How to choose a Secondary School

Salesian College aims to tick as many of the boxes as possible as a provider of boys education. We like you, want the best for your son and in order to determine if this College is right for your son and family we suggest you consider these important factors.

Download our Choosing a Primary School Brochure_SCC

Top ten things to consider when choosing a secondary school:

  1. Academic Results
  2. Do you feel welcomed?
  3. Location & Transport Options
  4. Fees
  5. Educational Philosophy
  6. Curriculum & Co-Curricular Activities
  7. Pathways, Learning Support and Student Wellbeing
  8. Community Partnership Programs
  9. Facilities
  10. Teachers and Staff

Things you can do to learn about a school so that you can make an informed decision:

Explore websites

 

School websites are a great starting point for general information. The presentation, language and tone of websites can give you great insights into the school’s culture e.g. organised, forward thinking, innovative.Be sure to familiarise with enrollment requirements and guidelines used to assess and determine offers.Note key dates for enrolment applications and information events where you can visit the school in person.

Attend information events

 

Events such as information evenings allow you to hear directly from members of staff. This is your opportunity to assess the professionalism of teachers and staff, ask questions, hear presentations from the principal or other staff, and experience the philosophy of the school in action.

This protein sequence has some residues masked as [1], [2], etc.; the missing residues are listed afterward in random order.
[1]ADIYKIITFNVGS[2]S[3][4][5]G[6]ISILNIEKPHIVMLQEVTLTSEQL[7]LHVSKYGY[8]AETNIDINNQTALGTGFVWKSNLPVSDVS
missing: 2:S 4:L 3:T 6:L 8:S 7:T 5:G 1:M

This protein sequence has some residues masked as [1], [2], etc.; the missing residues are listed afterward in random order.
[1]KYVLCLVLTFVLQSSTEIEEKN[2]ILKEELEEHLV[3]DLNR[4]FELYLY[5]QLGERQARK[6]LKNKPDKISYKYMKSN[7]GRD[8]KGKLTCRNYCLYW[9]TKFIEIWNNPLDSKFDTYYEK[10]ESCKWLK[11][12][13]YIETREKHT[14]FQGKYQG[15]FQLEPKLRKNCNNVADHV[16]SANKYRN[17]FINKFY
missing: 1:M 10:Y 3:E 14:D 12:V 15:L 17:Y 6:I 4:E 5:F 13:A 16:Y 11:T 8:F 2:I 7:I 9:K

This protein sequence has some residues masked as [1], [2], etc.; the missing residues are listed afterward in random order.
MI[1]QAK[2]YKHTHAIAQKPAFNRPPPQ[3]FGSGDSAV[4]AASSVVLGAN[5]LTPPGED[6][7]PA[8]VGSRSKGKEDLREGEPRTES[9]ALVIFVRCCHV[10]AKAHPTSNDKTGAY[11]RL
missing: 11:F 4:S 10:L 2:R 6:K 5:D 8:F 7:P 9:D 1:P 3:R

Attend guided tours or other opportunities to visit the school when the students are around

 

Guided tours offer you a more personal experience of the school. This is your chance to see the school in action under real circumstances rather than the controlled environment of information events.Keep your eyes open and take the time to make your own observations as well as listening to information provided on the tour. What you see is as close to what your child will experience every day at school. Observe closely teacher-student interactions in the classroom and get a feel for the dynamics between the students.Remember things do and can go wrong at schools and if you see this occur on the tour make the most of the situation to ask questions about policies and processes for dealing with issues.

Talk to people in your network: family, other parents, students and teachers at your primary school

Word of mouth is often the best referral someone can give a school you may be considering. Be sure to visit the school and see if this perception matches up with what you have been told.

Keep in mind your child’s individual strengths and unique learning needs

Schools are not a one size fits all. You need to ask the right questions about different aspects of the school and how they meet your child’s specific needs and learning style e.g. if your child is sporty, ask what the school offers in this particular department.

 

Other resources

Parenting Ideas – Michael Grose

Parenting Educator and Salesian College Past Pupil and Hall of Fame Inductee, Michael Grose’s website is full of expert parenting advice including an article on choosing a school for your child:

http://www.parentingideas.com.au/Blog/June-2010/Choosing-a-school-for-your-child

Catholic Schools Guide – Greg Campitelli

Catholic Education advocate, entrepreneur and Director of Catholic Schools Guide Pty Ltd, Greg Campitelli has produced two resources to help you choose a school:

  • Essential Tips when Choosing a College (downloadable e-book)
  • Catholic Schools Guide (magazine distributed to primary schools)

http://catholicschoolsguide.com.au/

Catholic Education Office of Melbourne

The Catholic Education Office of Melbourne is the governing body that sets many of the enrolment dates and guidelines that Catholic Colleges must adhere to. This body also has a range of useful resources available on their website:

  • Embracing the Fullness of Life –Parent Handbook for Victorian Catholic Secondary Schools

http://www.ceomelb.catholic.edu.au/publications-policies/parent-handbooks/